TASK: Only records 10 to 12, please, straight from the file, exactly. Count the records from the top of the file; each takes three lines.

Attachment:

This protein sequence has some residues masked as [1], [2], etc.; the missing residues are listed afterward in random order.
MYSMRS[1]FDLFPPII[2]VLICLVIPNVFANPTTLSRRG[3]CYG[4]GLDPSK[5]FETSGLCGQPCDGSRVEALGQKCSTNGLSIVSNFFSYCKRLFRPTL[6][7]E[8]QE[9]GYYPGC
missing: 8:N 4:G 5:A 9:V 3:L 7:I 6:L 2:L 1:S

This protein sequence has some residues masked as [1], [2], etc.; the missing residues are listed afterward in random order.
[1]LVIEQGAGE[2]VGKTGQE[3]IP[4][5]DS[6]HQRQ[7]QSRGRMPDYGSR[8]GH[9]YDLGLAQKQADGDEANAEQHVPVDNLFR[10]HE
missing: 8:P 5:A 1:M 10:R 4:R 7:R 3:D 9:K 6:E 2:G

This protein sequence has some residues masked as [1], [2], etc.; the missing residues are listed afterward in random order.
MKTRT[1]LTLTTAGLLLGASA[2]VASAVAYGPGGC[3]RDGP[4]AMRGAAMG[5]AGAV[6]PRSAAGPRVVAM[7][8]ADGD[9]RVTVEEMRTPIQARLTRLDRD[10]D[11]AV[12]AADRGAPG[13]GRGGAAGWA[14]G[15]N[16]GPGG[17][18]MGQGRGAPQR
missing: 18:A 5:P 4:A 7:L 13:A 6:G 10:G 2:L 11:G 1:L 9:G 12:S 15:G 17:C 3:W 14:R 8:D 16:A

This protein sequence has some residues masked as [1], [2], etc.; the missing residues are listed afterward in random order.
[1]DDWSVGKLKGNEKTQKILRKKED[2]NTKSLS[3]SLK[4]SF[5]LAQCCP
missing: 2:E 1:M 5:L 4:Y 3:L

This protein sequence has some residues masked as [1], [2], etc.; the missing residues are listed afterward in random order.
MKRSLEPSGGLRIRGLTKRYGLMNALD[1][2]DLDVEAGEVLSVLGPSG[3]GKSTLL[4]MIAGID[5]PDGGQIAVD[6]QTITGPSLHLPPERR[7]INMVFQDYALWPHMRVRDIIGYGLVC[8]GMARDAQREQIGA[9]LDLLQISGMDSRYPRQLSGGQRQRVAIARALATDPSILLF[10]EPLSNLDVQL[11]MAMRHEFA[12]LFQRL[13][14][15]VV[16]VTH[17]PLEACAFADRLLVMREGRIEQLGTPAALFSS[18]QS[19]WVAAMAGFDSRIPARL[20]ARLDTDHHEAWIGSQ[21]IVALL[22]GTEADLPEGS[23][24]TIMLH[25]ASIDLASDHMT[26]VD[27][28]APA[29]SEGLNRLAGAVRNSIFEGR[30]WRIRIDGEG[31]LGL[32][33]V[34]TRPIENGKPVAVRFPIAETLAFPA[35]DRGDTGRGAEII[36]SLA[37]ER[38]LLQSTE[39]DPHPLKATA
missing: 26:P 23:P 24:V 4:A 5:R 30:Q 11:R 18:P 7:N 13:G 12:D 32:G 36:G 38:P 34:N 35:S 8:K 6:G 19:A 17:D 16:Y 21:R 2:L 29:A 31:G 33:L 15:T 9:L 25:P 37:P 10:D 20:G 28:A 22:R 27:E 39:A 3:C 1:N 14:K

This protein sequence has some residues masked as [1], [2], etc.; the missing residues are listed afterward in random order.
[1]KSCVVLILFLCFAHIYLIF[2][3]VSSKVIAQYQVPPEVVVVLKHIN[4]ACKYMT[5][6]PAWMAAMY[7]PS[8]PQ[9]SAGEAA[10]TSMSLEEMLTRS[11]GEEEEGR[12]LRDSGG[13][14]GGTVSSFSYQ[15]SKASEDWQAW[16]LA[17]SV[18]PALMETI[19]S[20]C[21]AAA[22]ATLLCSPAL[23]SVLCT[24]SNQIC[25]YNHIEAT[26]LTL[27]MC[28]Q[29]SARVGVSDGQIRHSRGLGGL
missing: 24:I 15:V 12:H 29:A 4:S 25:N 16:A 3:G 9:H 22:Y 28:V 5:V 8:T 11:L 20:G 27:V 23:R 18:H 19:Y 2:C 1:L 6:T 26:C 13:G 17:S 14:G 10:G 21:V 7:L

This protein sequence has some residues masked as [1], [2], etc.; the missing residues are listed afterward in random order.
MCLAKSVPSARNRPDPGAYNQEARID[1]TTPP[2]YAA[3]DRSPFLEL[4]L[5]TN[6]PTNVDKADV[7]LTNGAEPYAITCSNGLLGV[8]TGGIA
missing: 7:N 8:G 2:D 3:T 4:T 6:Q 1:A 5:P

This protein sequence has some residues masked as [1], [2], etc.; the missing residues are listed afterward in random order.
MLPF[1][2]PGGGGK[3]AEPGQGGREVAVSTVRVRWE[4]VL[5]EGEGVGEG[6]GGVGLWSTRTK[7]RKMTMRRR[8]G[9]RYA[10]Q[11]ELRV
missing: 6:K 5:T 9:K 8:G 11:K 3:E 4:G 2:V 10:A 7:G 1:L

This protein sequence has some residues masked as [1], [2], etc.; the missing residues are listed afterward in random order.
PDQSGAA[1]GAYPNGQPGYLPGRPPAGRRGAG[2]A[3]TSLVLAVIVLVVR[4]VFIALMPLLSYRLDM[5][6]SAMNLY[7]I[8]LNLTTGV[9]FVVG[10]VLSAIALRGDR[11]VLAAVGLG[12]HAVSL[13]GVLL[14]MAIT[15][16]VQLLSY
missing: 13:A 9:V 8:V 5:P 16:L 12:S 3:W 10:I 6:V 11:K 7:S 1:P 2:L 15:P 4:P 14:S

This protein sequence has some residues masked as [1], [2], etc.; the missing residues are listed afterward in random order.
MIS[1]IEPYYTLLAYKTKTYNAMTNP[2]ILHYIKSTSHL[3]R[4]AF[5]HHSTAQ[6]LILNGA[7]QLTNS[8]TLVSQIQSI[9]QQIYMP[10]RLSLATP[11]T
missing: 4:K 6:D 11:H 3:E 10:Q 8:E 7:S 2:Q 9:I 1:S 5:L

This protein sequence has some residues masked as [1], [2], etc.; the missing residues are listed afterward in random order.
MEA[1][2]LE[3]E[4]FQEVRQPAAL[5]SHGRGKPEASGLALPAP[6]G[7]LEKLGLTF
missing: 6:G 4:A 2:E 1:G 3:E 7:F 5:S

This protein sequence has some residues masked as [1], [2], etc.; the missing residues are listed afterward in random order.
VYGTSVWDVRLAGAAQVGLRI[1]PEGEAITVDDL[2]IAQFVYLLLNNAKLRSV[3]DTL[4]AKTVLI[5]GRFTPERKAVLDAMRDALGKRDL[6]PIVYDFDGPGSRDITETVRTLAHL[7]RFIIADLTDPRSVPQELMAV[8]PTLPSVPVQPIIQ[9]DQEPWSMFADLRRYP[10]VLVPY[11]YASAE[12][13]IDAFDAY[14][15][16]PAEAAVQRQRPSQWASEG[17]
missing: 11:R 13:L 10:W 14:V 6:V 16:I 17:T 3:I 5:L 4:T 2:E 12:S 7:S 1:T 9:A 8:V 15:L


This protein sequence has some residues masked as [1], [2], etc.; the missing residues are listed afterward in random order.
MIS[1]IEPYYTLLAYKTKTYNAMTNP[2]ILHYIKSTSHL[3]R[4]AF[5]HHSTAQ[6]LILNGA[7]QLTNS[8]TLVSQIQSI[9]QQIYMP[10]RLSLATP[11]T
missing: 4:K 6:D 11:H 3:E 10:Q 8:E 7:S 2:Q 9:I 1:S 5:L

This protein sequence has some residues masked as [1], [2], etc.; the missing residues are listed afterward in random order.
MEA[1][2]LE[3]E[4]FQEVRQPAAL[5]SHGRGKPEASGLALPAP[6]G[7]LEKLGLTF
missing: 6:G 4:A 2:E 1:G 3:E 7:F 5:S

This protein sequence has some residues masked as [1], [2], etc.; the missing residues are listed afterward in random order.
VYGTSVWDVRLAGAAQVGLRI[1]PEGEAITVDDL[2]IAQFVYLLLNNAKLRSV[3]DTL[4]AKTVLI[5]GRFTPERKAVLDAMRDALGKRDL[6]PIVYDFDGPGSRDITETVRTLAHL[7]RFIIADLTDPRSVPQELMAV[8]PTLPSVPVQPIIQ[9]DQEPWSMFADLRRYP[10]VLVPY[11]YASAE[12][13]IDAFDAY[14][15][16]PAEAAVQRQRPSQWASEG[17]
missing: 11:R 13:L 10:W 14:V 6:V 16:I 17:T 3:I 5:L 4:T 2:E 12:S 7:S 1:T 9:A 8:V 15:L